Feature Articles

Born in the Wrong Body? Children who want a sex change

  • April 18, 2007

Written by Lilyan Lam
ENC 1101
April 18, 2007
Argumentative Essay

Born in the Wrong Body?
Children who want a sex change

When I was a young girl, I would spend hours playing with my brothers. We would build enormous cities with our Lego blocks, and we would also play super hero fantasy games. I would climb trees, pretend to be a pirate. And never care that I was getting dirty, because I was having a good time with my brothers. Does that mean I wanted to be a boy? After all, those aren’t the kind of games a little girl plays. Does that mean I was born in the wrong body? I don’t think so, because I always knew I was a girl and I was comfortable knowing I was a girl playing with the boys.

So I didn’t want to be a boy. But there are many children from the early age of five who proclaim they were born in the wrong body. They never feel comfortable in the clothes their parents dressed them in, they never want to play like others of their same “designated” sex, and they are truly, deeply unhappy with their bodies. They do not want to cross-dress, like transvestites, and they are not gay. These children identify as the opposite sex; they are young transsexuals.

Not much is known about this condition, but it is believed to be caused when the child’s brain develops during pregnancy. According to an article in “Transkids Purple Rainbow Foundation” this development takes place in the utero; it happens when a signal from the fetus, depending on the biologic gender, tells the mother’s body to produce estrogen or to masculinize that estrogen into a form of testosterone. The hormones produced then wash the brain causing a part of the hypothalamus to develop differently in men than in women. The XX and XY chromosomes control fetal body development only. It is believed that something in the hormonal wash goes wrong, or the signal from the fetus is misinterpreted, and the brain develops resembling that of the opposite sex as opposed to that of the biologic sex. This is why many children feel like they are either a boy or a girl, when in reality their anatomy may show the opposite.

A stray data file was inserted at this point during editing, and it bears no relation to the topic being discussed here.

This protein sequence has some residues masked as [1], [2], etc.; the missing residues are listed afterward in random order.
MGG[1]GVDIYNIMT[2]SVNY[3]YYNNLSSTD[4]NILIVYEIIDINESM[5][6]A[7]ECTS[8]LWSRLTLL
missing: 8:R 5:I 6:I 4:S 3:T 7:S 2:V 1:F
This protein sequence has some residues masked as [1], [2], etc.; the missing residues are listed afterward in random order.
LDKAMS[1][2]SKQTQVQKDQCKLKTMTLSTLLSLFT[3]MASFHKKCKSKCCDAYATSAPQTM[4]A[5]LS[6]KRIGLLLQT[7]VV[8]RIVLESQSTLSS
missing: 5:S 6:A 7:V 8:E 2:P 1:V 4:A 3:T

I had a difficult time understanding this, but in my research I found a few examples describing the thoughts of these transgender children. In one example, a five year old child got very upset about wearing blue while his sister was dressed in pink. This child described that blue is a “boy” color and he/she did not feel that this color reflects how he /she identified. In another example, this young “boy” wanted to remove his penis with an unopened nail clipper. When his mother discovered this in horror, she asked him why he would do such a thing and he/she responded, “Because this (pointing to his genital) doesn’t go there”. Cases like these describe only a few of the many characteristics and struggles of a transgender kid.

So who has the right or the obligation to tell these children how to feel or how they need to behave different? Isn’t it easier to teach the child to be what their private parts would designate them to be? The studies show that it wouldn’t be any easier for them, at least not for the child. Trying to teach a trans-kid how to be the opposite of how they are feeling about their gender is much like trying to teach that young little girl I described myself to be, to become a boy. I never felt the need to tell my parent I wanted to change my “sex” because I played “boy” games.

There are many parents who would not allow their “trans-children” be any different than their sexual designation at birth. These parents are teaching their children how the majority of society would expect them to behave based on their genitalia, whether or not the child wants to; but based on the studies, this method of upbringing comes with a number of ramifications. First, and foremost, the children would continue to emphasize their hatred of their body because their mind does not correspond to the way they look. Simply by telling a child “You are a boy – You have a penis”, when they have a deep desire of being a girl, just reinforces their feeling of discomfort on how they identify themselves to be. And this could cause the child to develop a negative self image which could often lead to eating disorders, self mutilation, suicide, among many other psychological issues.